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Facebook is expanding its video platform while reportedly slashing news show funding

Facebook is expanding its video platform while reportedly slashing news show funding


A global push and a desktop expansion

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Photo by Amelia Holowaty Krales / The Verge

Facebook Watch is expanding, even as it’s failing to gain much traction amongst younger, digital-native audiences. Today, the platform announced it was expanding its 15-sec ads to more than a dozen new countries, as well as launching Watch on desktop globally and on Facebook Lite. The move comes just as Facebook slashed funding for some of its original news shows made in partnership with CNN, Buzzfeed, and ABC News, The Information reported today.

While Facebook’s budget for news content remains at $90 million, the company is reallocating the funds to other programs. The Information also reported that the ad revenue generated from Facebook Watch has fallen below expectations.

In October, Facebook announced it had partnered with MTV to bring back classic reality show The Real World with an international focus, as well as an interactive game show called Confetti for markets in Europe, the Middle East, Asia, and Latin America. Recode also reported this afternoon that Facebook is in talks with HBO to sell a subscription to the service that could only be accessed within the mobile app, and most likely via the Watch tab. So Facebook’s priorities seem to be moving more toward novel twists on classic television programming, rather than trying to capitalize on the popularity of digital media brands.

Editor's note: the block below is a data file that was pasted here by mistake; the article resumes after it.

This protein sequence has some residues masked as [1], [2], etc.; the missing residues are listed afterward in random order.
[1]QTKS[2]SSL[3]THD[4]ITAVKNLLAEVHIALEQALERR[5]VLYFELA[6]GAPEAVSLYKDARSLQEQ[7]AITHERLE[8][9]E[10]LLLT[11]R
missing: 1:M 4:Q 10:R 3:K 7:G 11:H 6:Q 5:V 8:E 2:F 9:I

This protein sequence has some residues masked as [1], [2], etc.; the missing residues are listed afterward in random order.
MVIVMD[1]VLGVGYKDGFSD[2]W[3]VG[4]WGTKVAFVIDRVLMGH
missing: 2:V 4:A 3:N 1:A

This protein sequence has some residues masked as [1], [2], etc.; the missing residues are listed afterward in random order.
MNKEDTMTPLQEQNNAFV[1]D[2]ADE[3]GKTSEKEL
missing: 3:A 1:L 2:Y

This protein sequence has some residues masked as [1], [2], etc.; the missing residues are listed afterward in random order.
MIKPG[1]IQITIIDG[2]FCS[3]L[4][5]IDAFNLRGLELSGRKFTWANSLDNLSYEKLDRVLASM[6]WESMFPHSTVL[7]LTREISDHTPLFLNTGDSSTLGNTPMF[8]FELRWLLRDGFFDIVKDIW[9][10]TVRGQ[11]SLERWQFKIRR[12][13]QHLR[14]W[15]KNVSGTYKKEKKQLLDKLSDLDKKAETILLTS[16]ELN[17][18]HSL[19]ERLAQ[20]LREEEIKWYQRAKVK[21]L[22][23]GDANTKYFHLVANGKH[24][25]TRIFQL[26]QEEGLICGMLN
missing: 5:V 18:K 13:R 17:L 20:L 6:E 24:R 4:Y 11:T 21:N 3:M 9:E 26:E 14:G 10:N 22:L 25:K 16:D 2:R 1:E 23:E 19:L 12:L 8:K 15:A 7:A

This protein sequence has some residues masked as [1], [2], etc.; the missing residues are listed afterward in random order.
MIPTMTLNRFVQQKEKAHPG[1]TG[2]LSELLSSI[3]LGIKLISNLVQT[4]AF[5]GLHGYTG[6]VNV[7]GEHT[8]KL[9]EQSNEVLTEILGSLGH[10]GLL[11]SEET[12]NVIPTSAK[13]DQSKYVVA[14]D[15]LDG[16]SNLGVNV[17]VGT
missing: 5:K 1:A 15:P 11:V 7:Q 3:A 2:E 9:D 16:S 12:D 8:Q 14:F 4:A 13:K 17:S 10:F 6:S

Watch is hiding its unique visitors per month metric in favor of recounting users

It’s been nearly a year and a half since Facebook Watch first launched, and viewership has naturally been minuscule compared to YouTube, Twitch, and other more mature platforms. That may be a product of poor marketing and awareness. Twelve months in, Facebook Watch was still virtually unknown by 50 percent of US adults, according to a recent survey conducted by Diffusion Group. Facebook hasn’t disclosed unique Watch visitors, and the company instead counts its repeat visitors as separate views. Today, the company said that over 400 million users watch at least one minute of video per month. Contrast that with YouTube’s estimated 1.9 billion monthly active users as of September this year, according to stats from Omnicore.

The news that Facebook will expand ads in more countries and continue to grow Watch on desktop indicates it sees video, especially video tailored to international markets, as a hugely valuable growth opportunity for its sprawling ad empire. The new markets Watch will expand into include China (Hong Kong), India (Bangladesh), South Africa, Taiwan, Italy, Saudi Arabia, among others. The service has also reportedly been in talks with other media companies about approaching the 30 and older demographic, after discovering teens were fleeing Facebook in favor of its younger, hipper sister platform Instagram.